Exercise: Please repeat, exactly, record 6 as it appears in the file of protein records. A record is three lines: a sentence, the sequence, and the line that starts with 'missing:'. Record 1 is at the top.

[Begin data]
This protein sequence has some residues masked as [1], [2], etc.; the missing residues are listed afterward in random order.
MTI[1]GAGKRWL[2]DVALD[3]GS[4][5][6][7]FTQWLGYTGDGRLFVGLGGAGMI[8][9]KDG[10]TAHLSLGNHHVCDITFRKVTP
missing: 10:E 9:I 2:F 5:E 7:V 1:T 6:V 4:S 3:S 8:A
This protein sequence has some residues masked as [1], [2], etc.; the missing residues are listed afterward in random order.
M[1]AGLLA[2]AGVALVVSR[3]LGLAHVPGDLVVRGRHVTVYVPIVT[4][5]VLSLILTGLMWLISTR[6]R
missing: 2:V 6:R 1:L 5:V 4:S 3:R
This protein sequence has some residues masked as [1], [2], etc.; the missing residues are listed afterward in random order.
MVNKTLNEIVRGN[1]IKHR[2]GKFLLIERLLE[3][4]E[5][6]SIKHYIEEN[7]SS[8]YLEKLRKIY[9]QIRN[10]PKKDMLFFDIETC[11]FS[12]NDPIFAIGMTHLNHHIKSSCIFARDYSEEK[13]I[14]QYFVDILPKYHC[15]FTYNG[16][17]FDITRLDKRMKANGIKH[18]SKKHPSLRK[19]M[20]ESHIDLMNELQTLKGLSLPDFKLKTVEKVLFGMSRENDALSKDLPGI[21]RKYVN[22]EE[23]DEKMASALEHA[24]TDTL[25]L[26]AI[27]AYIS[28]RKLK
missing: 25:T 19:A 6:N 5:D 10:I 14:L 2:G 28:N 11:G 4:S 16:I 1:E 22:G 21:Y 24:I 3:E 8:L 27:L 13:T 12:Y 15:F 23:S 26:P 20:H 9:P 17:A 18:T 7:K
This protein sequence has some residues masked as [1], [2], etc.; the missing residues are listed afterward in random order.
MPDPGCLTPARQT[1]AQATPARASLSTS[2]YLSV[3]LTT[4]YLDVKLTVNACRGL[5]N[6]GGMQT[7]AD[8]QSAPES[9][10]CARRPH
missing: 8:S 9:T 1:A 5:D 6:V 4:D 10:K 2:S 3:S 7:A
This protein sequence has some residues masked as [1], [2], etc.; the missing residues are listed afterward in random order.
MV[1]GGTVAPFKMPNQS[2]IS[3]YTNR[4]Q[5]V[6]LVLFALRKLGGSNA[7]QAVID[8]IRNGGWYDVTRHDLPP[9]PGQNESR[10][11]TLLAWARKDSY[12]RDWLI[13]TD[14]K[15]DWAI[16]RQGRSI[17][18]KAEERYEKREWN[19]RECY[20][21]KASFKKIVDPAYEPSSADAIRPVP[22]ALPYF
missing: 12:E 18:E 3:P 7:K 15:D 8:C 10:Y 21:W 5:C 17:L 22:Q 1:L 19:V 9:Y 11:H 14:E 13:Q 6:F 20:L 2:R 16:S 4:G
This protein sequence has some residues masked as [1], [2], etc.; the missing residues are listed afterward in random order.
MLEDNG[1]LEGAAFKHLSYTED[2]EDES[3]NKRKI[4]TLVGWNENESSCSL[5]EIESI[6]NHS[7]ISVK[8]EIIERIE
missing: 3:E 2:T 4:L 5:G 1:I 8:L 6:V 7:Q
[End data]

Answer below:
This protein sequence has some residues masked as [1], [2], etc.; the missing residues are listed afterward in random order.
MLEDNG[1]LEGAAFKHLSYTED[2]EDES[3]NKRKI[4]TLVGWNENESSCSL[5]EIESI[6]NHS[7]ISVK[8]EIIERIE
missing: 3:E 2:T 4:L 5:G 1:I 8:L 6:V 7:Q